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# Analysis and Validation of Mold Design Guidelines for Cooling Time and

Runner Sizing

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## Society of Plastics Engineers Annual Technical Conference

draft
MOLD MAKING AND MOLD DESIGN D35
n/a
Zombade, Nivant; Univ. Mass. Lowell, Dept. Plastics Engineering
Kazmer, David; Univ. Mass. Lowell, Dept. Plastics Engineering

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## ANALYSIS AND VALIDATION OF MOLD DESIGN GUIDELINES

FOR COOLING TIME AND RUNNER SIZING
Nivant Zombade, University of Massachusetts Lowell, Lowell, MA
David Kazmer, University of Massachusetts Lowell, Lowell, MA
Abstract

## Injection molds have been designed over the years using

rules of thumb which have become almost standard
guidelines in industry practice. This paper analyzes and
validates two common guidelines for 1) estimation of
cooling time and 2) determination of runner sizing. The
common guideline for cooling time estimation is
compared to the analytical solution of the heat equation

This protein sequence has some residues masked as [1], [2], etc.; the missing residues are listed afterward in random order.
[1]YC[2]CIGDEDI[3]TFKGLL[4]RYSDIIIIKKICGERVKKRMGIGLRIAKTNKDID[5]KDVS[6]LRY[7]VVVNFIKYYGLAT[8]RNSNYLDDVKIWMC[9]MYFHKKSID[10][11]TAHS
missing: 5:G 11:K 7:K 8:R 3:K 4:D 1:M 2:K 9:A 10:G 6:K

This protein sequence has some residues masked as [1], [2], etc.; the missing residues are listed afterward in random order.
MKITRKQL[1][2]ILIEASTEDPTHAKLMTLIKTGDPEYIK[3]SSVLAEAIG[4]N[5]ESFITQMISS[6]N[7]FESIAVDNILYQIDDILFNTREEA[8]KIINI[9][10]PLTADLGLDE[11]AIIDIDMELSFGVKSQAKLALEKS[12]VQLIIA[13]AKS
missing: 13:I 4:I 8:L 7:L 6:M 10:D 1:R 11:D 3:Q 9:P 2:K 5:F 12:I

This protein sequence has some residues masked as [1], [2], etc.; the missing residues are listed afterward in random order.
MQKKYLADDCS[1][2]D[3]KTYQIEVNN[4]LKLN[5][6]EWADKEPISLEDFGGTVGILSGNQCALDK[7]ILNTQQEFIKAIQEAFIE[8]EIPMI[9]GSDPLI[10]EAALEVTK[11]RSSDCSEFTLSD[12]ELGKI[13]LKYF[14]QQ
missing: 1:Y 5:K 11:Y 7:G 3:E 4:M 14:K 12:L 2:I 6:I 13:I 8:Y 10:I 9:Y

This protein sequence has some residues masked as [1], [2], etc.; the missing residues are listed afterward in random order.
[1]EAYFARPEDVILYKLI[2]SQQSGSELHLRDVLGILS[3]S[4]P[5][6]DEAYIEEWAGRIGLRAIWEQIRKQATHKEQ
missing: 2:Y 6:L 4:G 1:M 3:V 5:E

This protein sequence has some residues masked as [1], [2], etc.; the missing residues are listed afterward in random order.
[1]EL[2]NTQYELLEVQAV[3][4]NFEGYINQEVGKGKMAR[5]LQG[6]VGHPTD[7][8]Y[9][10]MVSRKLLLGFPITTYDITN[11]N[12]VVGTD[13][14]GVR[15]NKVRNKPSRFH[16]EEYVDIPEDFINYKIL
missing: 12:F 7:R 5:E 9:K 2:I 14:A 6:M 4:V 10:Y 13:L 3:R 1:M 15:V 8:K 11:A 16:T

and found to have a small average error but significance
variance across material properties and processing
conditions. The common guideline for runner system
designs was found to provide very good results compared
with optimal designs produced with the Hagen-Pouiselle
flow equations.

## Consider the mold section of Figure 1. One way of

calculating cooling time is with the help of nomograms
which can be found in literature [1]. A commonly applied
rule for estimating cooling time is given as:

Introduction
Estimating cooling time and optimizing runner
geometry have significant effects on the final mold design
of an injection mold. Cooling time analysis not only helps
the designer to predict the cycle time but it also helps in
determining the number of cooling channels, flow rate of
coolant required, and the final layout of the cooling
circuit. Though the Ballman-Shusman equation is accurate
it still needs to be solved using coefficients for the thermal
and processing conditions for a given material. Hence an
easier rule that can predict the cooling time within 1020% of the exact value can be very useful for the mold
designer. The suspected origination and performance of
one commonly used rule is subsequently analyzed.
Runner size on the other hand plays a critical role not
only in the final quality of the molding but also in the
overall economics of the process. Though large size
runners ease the forward movement of melt, they also lead
to a large scrap volume which needs to be regrinded hence
increasing the overall cost of the final product. Other
disadvantages with large runners are increase in the